Layoff Letter

A layoff letter is a communication from an employer to an employee informing them that their employment is being terminated. The layoff letter should explain the reason or reasons for the layoff clearly, concisely, and in a respectful manner.

What Information Should a Layoff Letter Contain?

The layoff letter will explain the reason for the layoff in the most straightforward terms possible and provide as much information as necessary. Common reasons for a layoff include the following:

  • Financial difficulties
  • Increased competition from other companies
  • The elimination of a department
  • A pending merger
  • Going out of business

The layoff letter should include the criteria used for selecting which workers would lose their jobs. The layoff letter should also explain clearly the company policy about layoffs and any collective bargaining rules that may apply when laying off an employee.

In the event that employees may be rehired or recalled, an explanation of the criteria to do so should be included in the layoff letter. The employee should also receive a copy of the specific section of the company policy or agreement that covers rehires and recalls along with the layoff letter.

When a layoff occurs, there are several areas that should be addressed within the layoff letter to benefit the employee:

  • Continuation of benefits
  • Severance packages
  • The handling of final pay
  • 401(K) plans
  • COBRA benefits

The layoff letter should include relevant telephone numbers that employees can call to get information and ask questions.

What Is the Best Way to Write a Layoff Letter?

There is no good way to write a layoff letter. No matter how well it's written, employees will most likely respond with anger, especially if the employees had no idea layoffs were going to be implemented.

When creating a layoff letter, understand that the employees who are being laid off call for an employers' care and attention during what can be a difficult situation. The letter should reflect the right tone and convey empathy, letting the employee know they are valued without using superfluous sugar-coating.

Avoid any straightforward boilerplate corporate-speak, verbiage, or phrasing that would come across to the employee as being impersonal, insulting, and condescending.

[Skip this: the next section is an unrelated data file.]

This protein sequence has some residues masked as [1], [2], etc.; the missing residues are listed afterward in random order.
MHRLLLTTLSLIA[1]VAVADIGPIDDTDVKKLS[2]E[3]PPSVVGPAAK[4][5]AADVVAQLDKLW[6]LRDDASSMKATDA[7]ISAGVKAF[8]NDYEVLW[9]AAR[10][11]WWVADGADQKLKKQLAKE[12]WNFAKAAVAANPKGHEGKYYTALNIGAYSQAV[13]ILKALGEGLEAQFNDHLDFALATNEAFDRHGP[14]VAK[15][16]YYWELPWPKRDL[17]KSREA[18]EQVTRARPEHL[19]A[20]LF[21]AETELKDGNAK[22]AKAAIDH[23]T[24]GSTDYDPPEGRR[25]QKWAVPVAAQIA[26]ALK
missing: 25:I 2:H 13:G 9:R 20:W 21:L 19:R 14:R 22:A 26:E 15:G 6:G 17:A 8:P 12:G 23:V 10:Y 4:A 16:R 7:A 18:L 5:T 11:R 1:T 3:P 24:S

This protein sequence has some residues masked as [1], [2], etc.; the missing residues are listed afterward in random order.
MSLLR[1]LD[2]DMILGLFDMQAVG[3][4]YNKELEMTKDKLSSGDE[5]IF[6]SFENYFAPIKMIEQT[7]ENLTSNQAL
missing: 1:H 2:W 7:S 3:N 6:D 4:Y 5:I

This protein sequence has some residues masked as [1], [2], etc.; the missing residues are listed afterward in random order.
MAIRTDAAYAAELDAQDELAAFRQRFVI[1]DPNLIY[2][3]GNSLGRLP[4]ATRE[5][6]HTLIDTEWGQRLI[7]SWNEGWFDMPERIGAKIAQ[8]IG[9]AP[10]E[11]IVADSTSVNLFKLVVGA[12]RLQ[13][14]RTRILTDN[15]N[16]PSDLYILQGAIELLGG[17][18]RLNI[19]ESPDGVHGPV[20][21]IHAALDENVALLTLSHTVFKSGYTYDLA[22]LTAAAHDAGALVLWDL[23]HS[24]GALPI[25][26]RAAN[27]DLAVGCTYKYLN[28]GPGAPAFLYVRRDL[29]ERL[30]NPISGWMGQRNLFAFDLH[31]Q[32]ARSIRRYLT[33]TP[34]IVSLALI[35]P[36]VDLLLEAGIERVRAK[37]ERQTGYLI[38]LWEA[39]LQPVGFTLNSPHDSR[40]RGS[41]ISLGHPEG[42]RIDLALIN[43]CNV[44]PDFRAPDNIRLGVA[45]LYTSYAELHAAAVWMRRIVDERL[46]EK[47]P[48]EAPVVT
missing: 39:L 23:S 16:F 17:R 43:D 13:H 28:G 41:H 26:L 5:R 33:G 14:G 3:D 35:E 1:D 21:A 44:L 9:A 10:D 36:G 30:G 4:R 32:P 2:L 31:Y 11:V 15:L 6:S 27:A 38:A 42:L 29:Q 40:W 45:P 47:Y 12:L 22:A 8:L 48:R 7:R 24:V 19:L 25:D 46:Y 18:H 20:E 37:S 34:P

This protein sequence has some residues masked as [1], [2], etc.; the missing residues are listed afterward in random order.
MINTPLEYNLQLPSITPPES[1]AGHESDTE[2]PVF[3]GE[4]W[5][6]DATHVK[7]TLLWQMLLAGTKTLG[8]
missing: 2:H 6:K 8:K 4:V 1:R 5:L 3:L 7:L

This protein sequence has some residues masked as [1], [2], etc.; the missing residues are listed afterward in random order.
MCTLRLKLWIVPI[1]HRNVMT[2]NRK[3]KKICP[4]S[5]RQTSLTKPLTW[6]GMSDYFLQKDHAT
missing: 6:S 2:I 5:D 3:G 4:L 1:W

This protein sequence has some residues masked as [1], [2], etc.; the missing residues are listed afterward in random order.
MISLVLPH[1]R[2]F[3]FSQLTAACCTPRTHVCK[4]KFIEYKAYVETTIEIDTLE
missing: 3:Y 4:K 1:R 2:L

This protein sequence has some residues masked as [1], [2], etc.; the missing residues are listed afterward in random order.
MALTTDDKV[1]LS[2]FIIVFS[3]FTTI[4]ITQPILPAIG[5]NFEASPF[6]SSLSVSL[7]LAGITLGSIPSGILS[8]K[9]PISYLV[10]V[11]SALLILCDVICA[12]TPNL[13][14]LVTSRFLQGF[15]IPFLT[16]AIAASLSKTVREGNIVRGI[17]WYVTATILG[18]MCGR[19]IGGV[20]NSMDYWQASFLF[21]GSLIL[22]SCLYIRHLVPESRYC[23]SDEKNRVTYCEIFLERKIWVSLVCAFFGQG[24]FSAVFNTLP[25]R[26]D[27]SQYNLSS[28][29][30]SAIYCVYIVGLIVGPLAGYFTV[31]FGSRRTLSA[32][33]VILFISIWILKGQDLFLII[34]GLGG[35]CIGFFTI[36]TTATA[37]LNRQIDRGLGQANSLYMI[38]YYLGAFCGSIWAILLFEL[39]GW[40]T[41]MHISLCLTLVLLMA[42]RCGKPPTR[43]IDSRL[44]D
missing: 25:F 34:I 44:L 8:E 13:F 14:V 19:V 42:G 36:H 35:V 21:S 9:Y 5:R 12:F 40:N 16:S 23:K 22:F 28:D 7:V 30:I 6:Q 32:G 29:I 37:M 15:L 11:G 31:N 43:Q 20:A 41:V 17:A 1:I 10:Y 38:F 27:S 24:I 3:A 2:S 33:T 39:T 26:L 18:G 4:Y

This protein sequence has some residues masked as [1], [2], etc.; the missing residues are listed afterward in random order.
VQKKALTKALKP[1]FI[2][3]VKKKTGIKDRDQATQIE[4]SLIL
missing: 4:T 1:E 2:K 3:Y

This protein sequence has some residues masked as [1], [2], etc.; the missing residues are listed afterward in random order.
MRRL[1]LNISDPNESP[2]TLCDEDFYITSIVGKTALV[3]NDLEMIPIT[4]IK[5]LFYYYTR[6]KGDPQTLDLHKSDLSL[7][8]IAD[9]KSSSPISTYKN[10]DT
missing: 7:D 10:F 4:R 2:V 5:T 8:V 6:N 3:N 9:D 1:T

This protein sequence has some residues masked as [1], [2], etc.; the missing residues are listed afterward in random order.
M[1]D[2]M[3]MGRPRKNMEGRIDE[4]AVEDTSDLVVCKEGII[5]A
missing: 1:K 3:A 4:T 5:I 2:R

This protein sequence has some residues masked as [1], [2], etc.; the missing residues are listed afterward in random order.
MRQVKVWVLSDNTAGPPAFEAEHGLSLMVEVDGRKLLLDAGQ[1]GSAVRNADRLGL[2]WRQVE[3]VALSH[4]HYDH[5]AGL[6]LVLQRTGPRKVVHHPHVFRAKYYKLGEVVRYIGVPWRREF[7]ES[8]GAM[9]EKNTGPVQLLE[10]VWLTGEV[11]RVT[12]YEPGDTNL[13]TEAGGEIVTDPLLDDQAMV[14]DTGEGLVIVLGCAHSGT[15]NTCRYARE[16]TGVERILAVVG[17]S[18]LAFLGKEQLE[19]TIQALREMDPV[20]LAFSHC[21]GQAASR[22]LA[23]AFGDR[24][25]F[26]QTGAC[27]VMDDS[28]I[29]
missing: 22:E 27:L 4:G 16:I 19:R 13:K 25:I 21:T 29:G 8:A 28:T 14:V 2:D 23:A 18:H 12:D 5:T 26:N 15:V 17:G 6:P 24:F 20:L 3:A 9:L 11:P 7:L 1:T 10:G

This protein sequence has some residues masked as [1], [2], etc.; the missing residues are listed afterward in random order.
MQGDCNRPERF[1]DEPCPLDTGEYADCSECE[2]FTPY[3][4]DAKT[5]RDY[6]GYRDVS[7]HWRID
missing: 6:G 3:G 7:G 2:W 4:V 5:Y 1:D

To avoid any confusion or complications that may involve the layoff of an employee, it is recommended that an attorney knowledgeable in labor law review the layoff letter (or letters, if more than one employee is being terminated) before delivering them in person to each employee.

What Should Be Avoided in a Layoff Letter?

The layoff letter needs to reflect in a clear manner why the layoff is taking place. If an ambiguous explanation is given or no explanation is given to employees as to why they are being let go, the company will find it difficult to defend itself should the employee choose to take his employer to court.

In court, rulings have come down stating that an organization is correct in using criteria such as length of employment and productivity levels as reasons for layoffs. The court has also noted that a layoff cannot conflict with a company's union agreement or with company policy.

It's important for the letter to be clear that the criteria for the layoff is based solely on business matters and are not linked to any protected category such as race, religion, age, or gender.

How Should Employers Communicate a Layoff to an Employee?

Unfortunately, according to a survey, about 10 percent of U.S. employees have been notified via email they were being laid off. In addition, 17 percent of employees noted that their bosses preferred to use e-mail to inform them of a layoff to avoid having a difficult face-to-face conversation.

Regardless of how uncomfortable it may be to deliver bad news of an impending layoff to an employee in person, it is the right thing to do. In the best circumstances, the employee will have a meeting with their manager or supervisor and Human Resources personnel. A layoff letter should be the follow-up to a face-to-face meeting.

At the time of the meeting, an invitation should be extended to employees to discuss outplacement services with a representative of Human Resources.

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